Attached are a couple pictures of my setup with the hitch and the bars in the old snap lock...in the side view, I notice my bars aren't quite at level, slightly, it looks like, angling up towards the trailer, when they should(?) sit a little lower and more parallel. That would explain why force is needed to lift the chains, wouldn't it?
I am connecting the trailer, then lifting it and to form an "A" when I put the bars on and lock them in place, as he told me to do (and, looking at the Reese site, also tells me to do).
So what's the solution? Do I have something setup wrong? I know I could get away with less heavy bars, according to the owner (who I've since asked this about) but outside of that...
Do I need a bigger chain/more links to level the bar, give it more slack, and not make it so tight? The owner also says he has an extra set of Reese Chain locks (I assime that means the snap up brackets)...would that help the tightness situation (I know them being more heavy duty then the old ones is better just in general), being everything else is Reese?
Being the first time pulling a trailer (45 miles back home, then 180 miles each way last weekend), I don't know if I had an issue. Seemed fine, pulled fine, the ride wasn't rough or bumpy or felt anything different (as the owner thought would be the case when I asked him this question) then pulling weight behind me (more on maybe why this is later, related to my TV suspension).
But I want to make sure I am not doing longer term damage to the trailer, or, even more so, my tow vehicle, with this setup. Would things like front end alignment (I ask this only because I had the TV into the shop 2 days after getting the trailer (only having drive 60 miles or so with the trailer attached), for regular service, and they told me it needed a front end alignment (hopefully it may have been just coincidence)) or undo stress on some other part of the tow vehcile, result from bars being too tight, or even simply too heavy for what I need? Again, the trailer didn't seem too bumpy, but with the bars too tight (if that's the case), what the ramifications of that?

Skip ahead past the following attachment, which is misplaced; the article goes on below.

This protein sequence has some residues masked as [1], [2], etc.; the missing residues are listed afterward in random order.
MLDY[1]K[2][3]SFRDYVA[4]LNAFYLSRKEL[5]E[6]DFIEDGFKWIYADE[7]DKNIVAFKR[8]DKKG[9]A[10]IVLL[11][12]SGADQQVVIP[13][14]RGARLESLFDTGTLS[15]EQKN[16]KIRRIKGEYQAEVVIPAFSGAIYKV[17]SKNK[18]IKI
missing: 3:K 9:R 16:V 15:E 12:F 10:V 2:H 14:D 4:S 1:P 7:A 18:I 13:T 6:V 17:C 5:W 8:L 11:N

Now, if that's not enough of me rambling, toss in that the Denali has air ride/self levelling suspension.
I've looked at the few topics where this has been discussed, and I do understand that the self levelling does negate some/much of the effect of the bars. On my vehicle, it cannot be disabled, so things such as I've read here, doing the jump test on the back of the TV to see if there is the same "give" as when unhooked, is a a moot point.
-Does having this air ride play into my above issue at all with the Reese bars seeming too tight?
-Does this factor mean that I am putting even more undo stress on the TV or the trailer and mean its even more imperative that I get lighter bars?
-What's the correct procedure for setting this up? The levelling suspension does not kick in until the TV has started up/engine running. Is it best to hook everything up before firing up the TV, and then the TV can adjust after the fact, or is it best to have the TV running (as I think I have each of the 3 times I've hooked up so far) to make the adjustments as I am lowering the trailer onto the vehicle/hooking up the Reese bars)?
It would be foolish to say I don't need the Reese bars because I have self levelling suspension, but again, just trying to figure out how this factor plays into my first issue, with the hope of not doing longer term damage (or even damage/getting out of alignment etc each and everytime I am hooking up) to the TV or the trailer.
Sorry for the mammoth post and a lot of questions in there...thanks for your time and any advice in advance.